World News

Hundreds of African Migrants Dead or Missing in Mediterranean

Hundreds of African migrants are dead or missing in the Mediterranean Sea, after a disabled boat carrying an estimated 500 people to a hoped-for better life in Europe caught fire and sank off an Italian island.

The Italian state news agency ANSA said the boat, carrying Eritrean and Somali asylum seekers, went down in flames early Wednesday after migrants tried to send a distress signal by lighting a blanket on fire. Witnesses said the fire inadvertently ignited leaking fuel.

Hours later, television footage showed bodies recovered by Coast Guard rescuers laid out along a sea wall in the port of Lampedusa. Rescue efforts continued into Thursday evening, with estimates of 300 people dead or missing. ANSA reported 150 survivors.

The disaster, described as one of Italy's worst migrant maritime tragedies, came just days after 13 would-be migrants drowned off the coast of nearby Sicily after their boat sank and they tried to swim to shore.



Lampedusa, an island closer to continental Africa than to the Italian mainland, is often the destination for boats full of migrants seeking entrance to the European Union.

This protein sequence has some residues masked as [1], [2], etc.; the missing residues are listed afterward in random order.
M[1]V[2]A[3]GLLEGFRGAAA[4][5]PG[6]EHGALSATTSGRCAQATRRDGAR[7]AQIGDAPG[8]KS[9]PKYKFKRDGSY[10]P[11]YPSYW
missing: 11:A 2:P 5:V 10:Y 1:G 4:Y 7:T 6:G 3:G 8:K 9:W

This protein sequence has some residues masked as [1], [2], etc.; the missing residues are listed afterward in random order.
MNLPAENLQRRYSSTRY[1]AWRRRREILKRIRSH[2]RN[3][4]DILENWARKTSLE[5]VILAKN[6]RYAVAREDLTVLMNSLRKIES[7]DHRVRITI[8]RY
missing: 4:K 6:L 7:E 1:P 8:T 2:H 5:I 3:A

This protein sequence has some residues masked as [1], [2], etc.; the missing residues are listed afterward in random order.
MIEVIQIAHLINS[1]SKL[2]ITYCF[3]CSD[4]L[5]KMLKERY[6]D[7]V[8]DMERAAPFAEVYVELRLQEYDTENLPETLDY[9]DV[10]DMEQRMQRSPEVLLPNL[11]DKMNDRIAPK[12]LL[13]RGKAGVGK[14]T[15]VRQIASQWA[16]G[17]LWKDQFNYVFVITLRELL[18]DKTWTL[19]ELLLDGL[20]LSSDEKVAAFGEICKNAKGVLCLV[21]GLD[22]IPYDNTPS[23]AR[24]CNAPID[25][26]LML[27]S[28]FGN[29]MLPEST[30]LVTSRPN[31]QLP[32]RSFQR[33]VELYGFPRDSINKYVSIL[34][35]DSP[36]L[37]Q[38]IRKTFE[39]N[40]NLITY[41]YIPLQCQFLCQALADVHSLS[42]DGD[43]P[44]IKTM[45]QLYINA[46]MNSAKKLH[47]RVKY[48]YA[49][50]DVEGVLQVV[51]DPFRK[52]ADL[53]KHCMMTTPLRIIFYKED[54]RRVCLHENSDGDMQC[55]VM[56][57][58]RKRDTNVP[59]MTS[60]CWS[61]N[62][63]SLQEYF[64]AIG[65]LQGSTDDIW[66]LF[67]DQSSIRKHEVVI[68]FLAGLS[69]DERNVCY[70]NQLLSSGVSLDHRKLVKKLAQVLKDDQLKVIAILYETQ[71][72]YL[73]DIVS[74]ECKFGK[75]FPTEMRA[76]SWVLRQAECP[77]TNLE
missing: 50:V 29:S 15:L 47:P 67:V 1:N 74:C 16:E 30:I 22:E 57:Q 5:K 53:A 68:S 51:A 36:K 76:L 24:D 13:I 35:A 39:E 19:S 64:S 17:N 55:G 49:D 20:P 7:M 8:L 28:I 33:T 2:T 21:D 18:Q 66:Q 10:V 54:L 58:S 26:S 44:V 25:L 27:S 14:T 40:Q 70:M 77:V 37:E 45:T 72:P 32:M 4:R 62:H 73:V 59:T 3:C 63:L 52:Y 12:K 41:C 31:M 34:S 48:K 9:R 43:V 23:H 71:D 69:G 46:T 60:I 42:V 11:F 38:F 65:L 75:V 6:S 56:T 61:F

The United Nations refugee agency says the boat originated in Libya.

U.N. High Commissioner for Refugees Antonio Guterres expressed "shock" about the boat tragedy. He also expressed dismay at what he called a "rising global phenomenon" of people fleeing conflict or persecution only to perish at sea.

The blog Fortress Europe, which tallies migrant deaths, says more than 6,000 asylum seekers, mostly from Africa, have died in the Sicilian Channel since 1994.

Feature Story

FILE - A Ukrainian Naval Forces flag is on display at the city hall building in Lviv, in support of Ukrainian military sailors based in Crimea, March 6, 2014.

Video For West Ukraine City, Conflict Far Away Yet Near

Physically and culturally close to Western Europe, Lviv feels solidarity with compatriots in country’s east but says they need to decide own future More

Special Reports